Elotuzumab is the first monoclonal antibody that targets the signaling lymphocytic activation molecule family (SLAMF) 7 protein, and the second monoclonal antibody approved for patients with relapsed multiple myeloma.11 The approval of elotuzumab was based on a 2-year analysis of the ELOQUENT-2 study, a randomized phase 3 clinical trial that showed a 30% improvement in progression-free survival (PFS) when elotuzumab was added to lenalidomide and dexamethasone compared with lenalidomide plus dexamethasone alone.11-13
Richard Pazdur, MD, Director of the FDA's Office of Hematology and Oncology Products, said, "We are continuing to learn about the ways the immune system interacts with different types of cancer, including multiple myeloma. Today's approval is the second monoclonal antibody approved to treat patients with multiple myeloma and works with another approved therapy to provide additional benefit."11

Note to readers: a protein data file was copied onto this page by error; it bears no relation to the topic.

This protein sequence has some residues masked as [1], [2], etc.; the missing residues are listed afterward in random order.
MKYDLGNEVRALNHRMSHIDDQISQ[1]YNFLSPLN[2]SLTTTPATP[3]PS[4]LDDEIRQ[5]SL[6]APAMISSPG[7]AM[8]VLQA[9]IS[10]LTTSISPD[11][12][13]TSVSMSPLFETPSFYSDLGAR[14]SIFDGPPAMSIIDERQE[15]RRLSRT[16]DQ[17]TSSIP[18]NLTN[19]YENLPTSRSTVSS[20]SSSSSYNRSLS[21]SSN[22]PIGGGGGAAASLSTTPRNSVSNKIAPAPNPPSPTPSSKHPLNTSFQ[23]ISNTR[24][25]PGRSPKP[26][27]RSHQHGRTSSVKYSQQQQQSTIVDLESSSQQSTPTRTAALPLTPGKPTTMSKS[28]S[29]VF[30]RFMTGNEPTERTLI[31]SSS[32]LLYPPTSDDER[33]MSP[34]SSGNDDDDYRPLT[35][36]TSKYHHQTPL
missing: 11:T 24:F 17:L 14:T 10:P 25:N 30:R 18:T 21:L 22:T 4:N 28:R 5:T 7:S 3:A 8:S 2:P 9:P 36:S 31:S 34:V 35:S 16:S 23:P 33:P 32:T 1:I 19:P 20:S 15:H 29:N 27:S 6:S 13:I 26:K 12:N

Mechanism of Action
Elotuzumab is a humanized immunoglobulin (Ig) G1 monoclonal antibody that specifically targets the SLAMF7 protein. SLAMF7 is a receptor present on immune cells, including natural killer cells, plasma cells, and specific immune-cell subsets of differentiated cells within the hematopoietic lineage. Elotuzumab is also expressed on multiple myeloma cells regardless of cytogenetic abnormalities.12
Elotuzumab directly activates natural killer cells through the SLAMF7 pathway and Fc receptors on immune cells. Elotuzumab targets SLAMF7 on multiple myeloma cells and facilitates interactions with natural killer cells to mediate the killing of tumor cells through antibody-dependent cellular cytotoxicity.12
Dosing and Administration